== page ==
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I have a MySQL table with an index covering two fields. If I insert new rows into the table, will my index still work?

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I have a MySQL table with an index covering two fields. If insert new rows into the table, will my index still work?

Yes, the index is updated every time there is an insert/update/delete executed for that table.

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Yes, the index is automatically updated; therefore indices (aka indexes) make inserts, updates and deletes slower.

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But the key point about indexes (or indices) is that they usually make select operations faster. If the index does not make some query faster, then it had better be present to enforce a unique constraint of some sort - otherwise it is just in the way and should be removed. – Jonathan Leffler Dec 29 '09 at 23:42

Yep, it will still work. Indexes would be pretty useless if you couldn't use them after you had inserted new data. Be aware that the more data you add to your tables, the bigger your indexes will grow, so you want to be sure you create them properly and limit them to what you need them for.

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Yes. Could you explain more why you thought it might not?

Note that if you also have individual indexes on one or both of the fields, mysql (at least some 5.0 versions I've used) won't necessarily use the combined index by default; when in doubt, use EXPLAIN to verify that your indexes are used as you expect.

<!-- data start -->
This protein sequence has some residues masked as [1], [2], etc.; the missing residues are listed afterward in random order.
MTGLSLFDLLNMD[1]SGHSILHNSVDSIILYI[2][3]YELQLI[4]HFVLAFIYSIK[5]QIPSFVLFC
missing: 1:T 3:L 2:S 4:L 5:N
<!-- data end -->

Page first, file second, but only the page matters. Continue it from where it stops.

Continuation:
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Just havn't used them before. I figured they would, but I wanted to be sure. – Brian Dec 29 '09 at 23:00

As others have stated, indices are updated with each insert. It's part of the performance penalty for inserts and updates.

Actually this isn't as odd a question as some answerers allude. In the 1980s I engineered a system using an RDBMS which deferred updates "for performance" (according to the documentation). Ironically it was named RDM, originally for Realtime Data Manager (or something very close to that), but later backronymed Responsive Data Manager.

RDM seemed intended for humans speed updates, so deferring database writes until several rows were complete was probably acceptable. The system I engineered used the database backend wrapped by a database server connected to automatic data sources. AFAIK, this was the first application of RDM expecting rapid row inserts. One of the problem solutions was engineering a timestamp field so all the nodes in the system could say "update me with everything which has changed since yyyy-mm-dd hh:mm:ss". Turns out that was a worst-case index update/refresh scenario, and hell to diagnose. Once undocumented calls meaning trust me, I really want the data flushed and the indexes updated now were added, it worked pretty well.

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Useful to have an example of what I remember knowing via hearsay was a problem on some systems. – Jonathan Leffler Dec 29 '09 at 23:43

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